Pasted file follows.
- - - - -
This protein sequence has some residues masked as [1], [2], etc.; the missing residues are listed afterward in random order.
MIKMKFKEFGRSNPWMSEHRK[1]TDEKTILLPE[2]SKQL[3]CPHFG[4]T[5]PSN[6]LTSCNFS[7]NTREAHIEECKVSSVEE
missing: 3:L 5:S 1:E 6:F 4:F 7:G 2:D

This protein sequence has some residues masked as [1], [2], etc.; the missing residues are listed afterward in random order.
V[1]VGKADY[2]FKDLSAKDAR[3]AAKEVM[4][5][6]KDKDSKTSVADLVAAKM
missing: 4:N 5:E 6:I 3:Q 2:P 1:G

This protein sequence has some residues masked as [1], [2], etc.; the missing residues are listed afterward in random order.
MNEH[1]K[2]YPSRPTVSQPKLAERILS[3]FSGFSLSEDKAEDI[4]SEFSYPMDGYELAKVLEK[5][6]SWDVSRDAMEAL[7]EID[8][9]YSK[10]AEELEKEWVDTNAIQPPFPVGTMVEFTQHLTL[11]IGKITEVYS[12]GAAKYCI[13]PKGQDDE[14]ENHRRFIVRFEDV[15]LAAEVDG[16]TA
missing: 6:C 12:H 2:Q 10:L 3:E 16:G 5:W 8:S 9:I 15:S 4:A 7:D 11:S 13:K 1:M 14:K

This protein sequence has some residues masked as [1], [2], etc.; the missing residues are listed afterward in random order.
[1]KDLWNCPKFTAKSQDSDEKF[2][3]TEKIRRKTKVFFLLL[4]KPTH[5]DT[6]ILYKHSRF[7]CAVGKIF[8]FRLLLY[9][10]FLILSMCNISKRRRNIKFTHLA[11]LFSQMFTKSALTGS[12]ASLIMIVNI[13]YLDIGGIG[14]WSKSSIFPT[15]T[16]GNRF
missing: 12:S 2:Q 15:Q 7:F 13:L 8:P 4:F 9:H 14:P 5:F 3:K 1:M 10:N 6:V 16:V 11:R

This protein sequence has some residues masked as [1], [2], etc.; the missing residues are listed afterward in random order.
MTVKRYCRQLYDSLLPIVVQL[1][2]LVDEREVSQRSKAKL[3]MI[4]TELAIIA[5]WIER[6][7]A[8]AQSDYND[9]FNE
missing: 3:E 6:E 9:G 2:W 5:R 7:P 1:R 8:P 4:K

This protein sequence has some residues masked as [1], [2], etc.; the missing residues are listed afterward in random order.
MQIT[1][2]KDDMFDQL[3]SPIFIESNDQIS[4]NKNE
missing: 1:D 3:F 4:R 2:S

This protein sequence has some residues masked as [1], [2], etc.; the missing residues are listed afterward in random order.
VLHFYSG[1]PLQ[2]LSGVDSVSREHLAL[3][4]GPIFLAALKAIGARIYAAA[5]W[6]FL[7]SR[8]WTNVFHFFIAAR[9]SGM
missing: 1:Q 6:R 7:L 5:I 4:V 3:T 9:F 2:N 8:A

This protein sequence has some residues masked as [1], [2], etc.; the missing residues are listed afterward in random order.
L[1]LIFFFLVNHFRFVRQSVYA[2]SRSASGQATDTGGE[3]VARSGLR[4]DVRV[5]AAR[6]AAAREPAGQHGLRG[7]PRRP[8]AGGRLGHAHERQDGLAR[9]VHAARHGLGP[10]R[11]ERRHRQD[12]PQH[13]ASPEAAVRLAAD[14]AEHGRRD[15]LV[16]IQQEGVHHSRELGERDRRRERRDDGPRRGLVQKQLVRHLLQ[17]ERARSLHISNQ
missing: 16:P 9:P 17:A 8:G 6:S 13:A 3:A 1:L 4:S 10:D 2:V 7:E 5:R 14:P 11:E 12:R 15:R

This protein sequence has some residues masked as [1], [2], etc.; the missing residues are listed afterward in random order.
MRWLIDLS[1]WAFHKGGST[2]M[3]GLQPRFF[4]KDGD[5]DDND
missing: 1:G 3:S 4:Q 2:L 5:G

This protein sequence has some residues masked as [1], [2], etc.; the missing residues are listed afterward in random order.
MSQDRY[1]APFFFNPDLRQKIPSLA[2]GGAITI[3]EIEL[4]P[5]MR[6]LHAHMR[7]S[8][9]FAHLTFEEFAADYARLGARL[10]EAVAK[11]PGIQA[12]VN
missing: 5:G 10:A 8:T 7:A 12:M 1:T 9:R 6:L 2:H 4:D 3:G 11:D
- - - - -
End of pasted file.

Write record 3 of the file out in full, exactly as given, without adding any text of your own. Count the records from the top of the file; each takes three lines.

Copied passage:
This protein sequence has some residues masked as [1], [2], etc.; the missing residues are listed afterward in random order.
MNEH[1]K[2]YPSRPTVSQPKLAERILS[3]FSGFSLSEDKAEDI[4]SEFSYPMDGYELAKVLEK[5][6]SWDVSRDAMEAL[7]EID[8][9]YSK[10]AEELEKEWVDTNAIQPPFPVGTMVEFTQHLTL[11]IGKITEVYS[12]GAAKYCI[13]PKGQDDE[14]ENHRRFIVRFEDV[15]LAAEVDG[16]TA
missing: 6:C 12:H 2:Q 10:L 3:E 16:G 5:W 8:S 9:I 15:S 4:A 7:D 11:S 13:K 1:M 14:K